Though he’s new to his office, Councilman Dennis O’Brien is the elder statesman of Philadelphia’s City Council — an unbridled optimist who takes a long view of the city’s problems and prospects.
“Resolution to some of the biggest problems can take three, five or seven years,” he said, adding that he’s very enthusiastic about a chance to put his energies to helping the city. “Philly’s demographics are always going to be challenging, but we have great opportunity.”
Speaker of the Pennsylvania House of Representatives from 2007 to 2008, O’Brien was once the third most powerful politician in the state. Now one of six new freshmen on City Council, with a career of 35 years as a state legislator, he is hardly a novice.
That said, O’Brien admits he’s still trying to find his niche on Council.
“I’m trying to find my voice, as I did in Harrisburg, and I’m trying to find my voice around issues, as I did in Harrisburg,” he said.
As a Councilman-at-large, O’Brien is now free to focus on the entire city rather than on a specific district, as he did for most of his career in the statehouse, or during his tenure as speaker, on statewide issues.
“As an individual legislator, you’re limited,” he said. “What I’m hoping to do is take the relationships I had in Harrisburg and bring them back down here. I just have to re-engineer it.”
His perspective gives him a long view of city politics. In his first several months, he’s introduced little legislation - but said that’s simply his style.
“It’s about quality not quantity,” he said.
It’s difficult to rein in a conversation with O’Brien – an enthusiastic talker with an obvious interest in people – he couches all of his conversation in terms of the things he’s done to help his constituents, often using medical terms, evidence of his long history as an advocate for those with autism.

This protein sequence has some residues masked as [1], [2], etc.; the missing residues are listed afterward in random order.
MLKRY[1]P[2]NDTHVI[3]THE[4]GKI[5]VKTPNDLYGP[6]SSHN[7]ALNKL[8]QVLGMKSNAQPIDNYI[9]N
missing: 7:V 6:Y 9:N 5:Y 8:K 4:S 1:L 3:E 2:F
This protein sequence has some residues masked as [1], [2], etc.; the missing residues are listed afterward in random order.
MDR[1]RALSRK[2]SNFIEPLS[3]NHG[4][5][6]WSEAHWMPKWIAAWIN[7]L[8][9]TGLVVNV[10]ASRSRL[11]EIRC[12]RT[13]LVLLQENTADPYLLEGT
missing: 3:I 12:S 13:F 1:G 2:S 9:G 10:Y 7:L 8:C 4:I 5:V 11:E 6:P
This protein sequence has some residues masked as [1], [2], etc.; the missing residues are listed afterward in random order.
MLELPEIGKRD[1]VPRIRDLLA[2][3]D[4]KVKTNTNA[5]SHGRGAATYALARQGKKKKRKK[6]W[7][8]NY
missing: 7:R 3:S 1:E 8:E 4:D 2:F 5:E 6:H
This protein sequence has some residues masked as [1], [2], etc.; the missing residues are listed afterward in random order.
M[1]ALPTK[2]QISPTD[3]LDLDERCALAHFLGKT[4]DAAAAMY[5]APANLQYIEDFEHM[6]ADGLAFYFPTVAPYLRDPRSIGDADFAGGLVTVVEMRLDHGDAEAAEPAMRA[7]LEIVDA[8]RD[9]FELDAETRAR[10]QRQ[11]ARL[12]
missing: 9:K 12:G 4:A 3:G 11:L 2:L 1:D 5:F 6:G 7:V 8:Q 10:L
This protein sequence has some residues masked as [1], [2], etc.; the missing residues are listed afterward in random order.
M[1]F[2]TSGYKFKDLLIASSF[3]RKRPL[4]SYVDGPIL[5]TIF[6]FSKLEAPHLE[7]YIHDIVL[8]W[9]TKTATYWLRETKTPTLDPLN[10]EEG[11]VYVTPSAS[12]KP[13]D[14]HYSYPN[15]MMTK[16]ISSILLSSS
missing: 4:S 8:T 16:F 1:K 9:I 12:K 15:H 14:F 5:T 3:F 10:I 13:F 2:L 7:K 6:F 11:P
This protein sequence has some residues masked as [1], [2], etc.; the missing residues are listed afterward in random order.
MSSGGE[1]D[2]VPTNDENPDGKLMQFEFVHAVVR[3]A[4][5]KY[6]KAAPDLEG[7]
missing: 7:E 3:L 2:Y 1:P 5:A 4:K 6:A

He’s known across the state for that advocacy. His private office walls are filled with photos, notes and drawings from friends he’s helped during his 35 year career in politics.
“These are my friends,” he said as he explains the significance of each memento.
Summing himself up as an optimist, O’Brien is a rarity in Philadelphia’s political scene – a Republican.
But, his political philosophy does not mirror that of the larger party.
He believes that government plays a vital role in society – largely to act as a facilitator to make sure that everyone – including the poor and disabled – have a voice.
O’Brien was not the party darling when he sought his Council seat. He ran without the blessing of either the committee power brokers or their opponents, a group known locally as the Insurgents. Nevertheless, he won.
His anger at his party’s most powerful state officeholder – Gov. Tom Corbett - is palpable.
“Gridlock has risen to a level that is unrecognizable,” he said. “The partisanship just sucks the wind out of you. Chaos happens when you start limiting yourself to pointing fingers.”
O’Brien points to across the board cuts in the state’s welfare spending. He doesn’t agree with across the board budgeting. While agreeing that some cuts are needed, O’Brien said he’d rather see targeted cuts.
“You can’t just say we’re going to do more with less,” O’Brien said. “It’s always when you need the money is when the economy is the slowest. What we have to do is make sure the programs we have are integrated.”
One of his goals is to redesign the way counties deal with Community Block grants from the state. Under Corbett, the state has decided to cut the grants, and issue them in lump sums to the county, and then let counties decide where to make actual program cuts.
“It’s fatally flawed,” O’Brien said. “It’s all about money - it’s not about serving people.”
He wants to bring service providers together and let them decide where the money should go.
“Everybody that pays or collects the money has to be part of the conversation,” he said. “If you deny people access, their chronic or acute situation is going to get worse, then the costs are going to go up.”
O’Brien also plans to scrutinize spending at nonprofit service providers.
“There are people receiving exorbitant salaries, and that’s my direct care dollars,” he said.
Beyond those two items, he’s still surveying the lay of the land. But, he’s sure that by working together and including everyone in the city, Philadelphia can move forward.
“It’s how you harness that energy, and how you look at problems in a new and innovative way,” he said.